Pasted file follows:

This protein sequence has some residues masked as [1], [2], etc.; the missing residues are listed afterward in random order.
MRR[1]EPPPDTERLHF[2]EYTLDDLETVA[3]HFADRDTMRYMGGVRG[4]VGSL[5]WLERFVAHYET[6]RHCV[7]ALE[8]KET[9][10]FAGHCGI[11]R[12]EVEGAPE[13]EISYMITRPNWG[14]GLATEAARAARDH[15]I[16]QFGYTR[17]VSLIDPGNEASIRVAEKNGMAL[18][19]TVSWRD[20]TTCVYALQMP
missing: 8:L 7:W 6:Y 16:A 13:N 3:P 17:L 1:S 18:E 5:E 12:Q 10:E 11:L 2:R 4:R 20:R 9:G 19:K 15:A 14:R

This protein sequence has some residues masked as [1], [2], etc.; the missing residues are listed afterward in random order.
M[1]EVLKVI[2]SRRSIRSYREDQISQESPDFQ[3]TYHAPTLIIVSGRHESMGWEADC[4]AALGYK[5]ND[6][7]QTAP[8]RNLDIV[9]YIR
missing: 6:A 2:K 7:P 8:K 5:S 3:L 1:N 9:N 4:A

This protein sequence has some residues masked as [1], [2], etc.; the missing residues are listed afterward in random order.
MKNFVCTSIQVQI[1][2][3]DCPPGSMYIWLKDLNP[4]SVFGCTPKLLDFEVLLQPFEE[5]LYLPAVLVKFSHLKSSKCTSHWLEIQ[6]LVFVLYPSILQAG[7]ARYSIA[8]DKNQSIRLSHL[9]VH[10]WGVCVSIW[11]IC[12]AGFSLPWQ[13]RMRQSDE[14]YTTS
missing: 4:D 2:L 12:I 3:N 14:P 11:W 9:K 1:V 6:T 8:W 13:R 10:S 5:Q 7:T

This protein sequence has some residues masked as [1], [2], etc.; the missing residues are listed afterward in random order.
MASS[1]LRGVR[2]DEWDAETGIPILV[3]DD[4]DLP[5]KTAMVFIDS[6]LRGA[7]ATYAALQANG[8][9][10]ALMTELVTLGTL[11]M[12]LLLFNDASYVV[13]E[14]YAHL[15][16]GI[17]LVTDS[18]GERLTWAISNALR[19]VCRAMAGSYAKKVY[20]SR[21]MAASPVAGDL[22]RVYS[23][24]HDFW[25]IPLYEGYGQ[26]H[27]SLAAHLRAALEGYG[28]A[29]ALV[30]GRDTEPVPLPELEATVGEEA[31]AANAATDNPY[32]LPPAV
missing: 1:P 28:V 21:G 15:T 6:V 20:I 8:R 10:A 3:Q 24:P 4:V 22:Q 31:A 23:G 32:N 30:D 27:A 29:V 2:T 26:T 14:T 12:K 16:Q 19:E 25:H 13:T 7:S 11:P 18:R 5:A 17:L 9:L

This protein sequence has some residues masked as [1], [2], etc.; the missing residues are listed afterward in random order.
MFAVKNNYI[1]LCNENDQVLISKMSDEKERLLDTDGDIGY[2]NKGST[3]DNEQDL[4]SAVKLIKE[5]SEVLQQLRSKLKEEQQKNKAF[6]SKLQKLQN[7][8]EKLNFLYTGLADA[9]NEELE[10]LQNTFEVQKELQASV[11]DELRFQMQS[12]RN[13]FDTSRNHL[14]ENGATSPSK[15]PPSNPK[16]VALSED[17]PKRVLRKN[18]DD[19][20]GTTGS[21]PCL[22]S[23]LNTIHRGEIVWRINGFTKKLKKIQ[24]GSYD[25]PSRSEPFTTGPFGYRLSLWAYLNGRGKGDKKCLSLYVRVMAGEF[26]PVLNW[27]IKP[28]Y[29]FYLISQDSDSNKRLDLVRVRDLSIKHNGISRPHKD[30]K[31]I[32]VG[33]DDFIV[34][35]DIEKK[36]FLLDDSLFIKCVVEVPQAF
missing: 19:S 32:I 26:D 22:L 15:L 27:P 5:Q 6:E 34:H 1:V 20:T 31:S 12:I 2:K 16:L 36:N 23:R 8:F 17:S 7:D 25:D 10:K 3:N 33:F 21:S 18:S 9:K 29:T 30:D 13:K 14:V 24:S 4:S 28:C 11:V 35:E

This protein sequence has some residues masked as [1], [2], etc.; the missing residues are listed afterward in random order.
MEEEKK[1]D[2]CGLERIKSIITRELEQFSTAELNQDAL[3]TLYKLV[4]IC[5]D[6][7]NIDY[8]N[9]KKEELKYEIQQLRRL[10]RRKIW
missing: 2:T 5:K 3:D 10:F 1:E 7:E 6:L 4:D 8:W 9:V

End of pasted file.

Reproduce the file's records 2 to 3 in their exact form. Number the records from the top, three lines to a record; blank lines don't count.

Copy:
This protein sequence has some residues masked as [1], [2], etc.; the missing residues are listed afterward in random order.
M[1]EVLKVI[2]SRRSIRSYREDQISQESPDFQ[3]TYHAPTLIIVSGRHESMGWEADC[4]AALGYK[5]ND[6][7]QTAP[8]RNLDIV[9]YIR
missing: 6:A 2:K 7:P 8:K 5:S 3:L 1:N 9:N 4:A

This protein sequence has some residues masked as [1], [2], etc.; the missing residues are listed afterward in random order.
MKNFVCTSIQVQI[1][2][3]DCPPGSMYIWLKDLNP[4]SVFGCTPKLLDFEVLLQPFEE[5]LYLPAVLVKFSHLKSSKCTSHWLEIQ[6]LVFVLYPSILQAG[7]ARYSIA[8]DKNQSIRLSHL[9]VH[10]WGVCVSIW[11]IC[12]AGFSLPWQ[13]RMRQSDE[14]YTTS
missing: 4:D 2:L 12:I 3:N 14:P 11:W 9:K 1:V 6:T 8:W 13:R 10:S 5:Q 7:T